Applying morphometrics to choose optimal captive brood stock for an endangered species: A case study using the freshwater pearl mussel, Margaritifera margaritifera (L.)

Conor D. Wilson*, S. Jane Preston, Evelyn Moorkens, Jaimie T A Dick, Mathieu G. Lundy

*Corresponding author for this work

Research output: Contribution to journalArticlepeer-review

2 Citations (Scopus)

Abstract

To maximize captive breeding success for the globally endangered freshwater mussel Margaritifera margaritifera, morphometrics was applied to develop a tool for selecting optimal brood stock. There was high discrimination between brooding and non-brooding individuals and the presence of brood explained the variation in the percentage of mussels with a typical brooding morphology. Brooding individuals were significantly wider than non-brooding individuals. However, after reclassifying those non-brooding individuals with morphology highly indicative of brooding individuals using Mahalanobis distance modelling, only shell curvature along the ventral region differed significantly. The Mahalanobis model explained more variation in shell morphology than a model based on field observations, highlighting that shell morphology is a good predictor of brooding mussels. In addition, it could be argued that an identified novel morph is that of hermaphroditic M. margaritifera, which has developed in response to historic low population density. This is the first application of a non-invasive, morphometric technique to optimize captive breeding programmes for an endangered species. Since a greater number of species are under threat of extinction from climate change, there will be a demand for captive breeding programmes, emphasizing the importance of this study.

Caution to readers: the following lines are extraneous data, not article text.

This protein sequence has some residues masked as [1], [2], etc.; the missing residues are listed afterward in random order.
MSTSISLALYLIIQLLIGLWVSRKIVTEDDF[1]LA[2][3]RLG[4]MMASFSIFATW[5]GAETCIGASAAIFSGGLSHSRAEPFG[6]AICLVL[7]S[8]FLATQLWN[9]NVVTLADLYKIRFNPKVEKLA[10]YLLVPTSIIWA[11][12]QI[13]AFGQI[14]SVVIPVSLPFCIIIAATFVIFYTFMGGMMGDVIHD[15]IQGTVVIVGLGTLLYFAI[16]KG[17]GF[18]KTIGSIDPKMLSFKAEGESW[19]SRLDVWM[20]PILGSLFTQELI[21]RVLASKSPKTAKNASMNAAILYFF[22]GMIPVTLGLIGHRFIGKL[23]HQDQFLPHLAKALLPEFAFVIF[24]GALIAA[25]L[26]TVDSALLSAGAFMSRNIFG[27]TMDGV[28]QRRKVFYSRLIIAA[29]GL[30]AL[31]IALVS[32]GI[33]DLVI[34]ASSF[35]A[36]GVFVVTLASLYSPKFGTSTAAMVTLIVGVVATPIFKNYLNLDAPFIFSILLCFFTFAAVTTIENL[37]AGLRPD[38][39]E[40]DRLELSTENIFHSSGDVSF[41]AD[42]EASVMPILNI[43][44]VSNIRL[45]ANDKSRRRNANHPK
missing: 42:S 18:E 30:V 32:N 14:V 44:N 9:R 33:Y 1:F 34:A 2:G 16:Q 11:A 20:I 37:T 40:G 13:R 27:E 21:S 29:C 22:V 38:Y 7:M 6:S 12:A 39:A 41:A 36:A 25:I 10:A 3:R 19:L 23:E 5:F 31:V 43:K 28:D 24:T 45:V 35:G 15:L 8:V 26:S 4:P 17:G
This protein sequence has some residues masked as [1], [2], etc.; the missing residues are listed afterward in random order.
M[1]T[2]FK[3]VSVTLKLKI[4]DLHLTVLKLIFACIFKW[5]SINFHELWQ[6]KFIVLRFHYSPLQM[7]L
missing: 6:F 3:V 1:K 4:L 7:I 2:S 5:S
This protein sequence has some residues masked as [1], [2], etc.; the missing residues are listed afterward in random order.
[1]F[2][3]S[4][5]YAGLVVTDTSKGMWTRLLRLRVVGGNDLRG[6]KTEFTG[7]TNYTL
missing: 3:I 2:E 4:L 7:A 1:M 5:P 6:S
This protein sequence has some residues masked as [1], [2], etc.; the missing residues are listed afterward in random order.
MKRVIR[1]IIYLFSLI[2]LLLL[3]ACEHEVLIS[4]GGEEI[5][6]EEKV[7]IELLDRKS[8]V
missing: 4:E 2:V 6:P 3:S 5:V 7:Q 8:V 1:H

Original languageEnglish
Pages (from-to)569-576
Number of pages8
JournalAquatic Conservation: Marine and Freshwater Ecosystems
Volume22
Issue number5
DOIs
Publication statusPublished - 01 Jul 2012

Keywords

  • Biodiversity
  • Climate change
  • Invertebrates
  • River

ASJC Scopus subject areas

  • Aquatic Science
  • Ecology
  • Nature and Landscape Conservation

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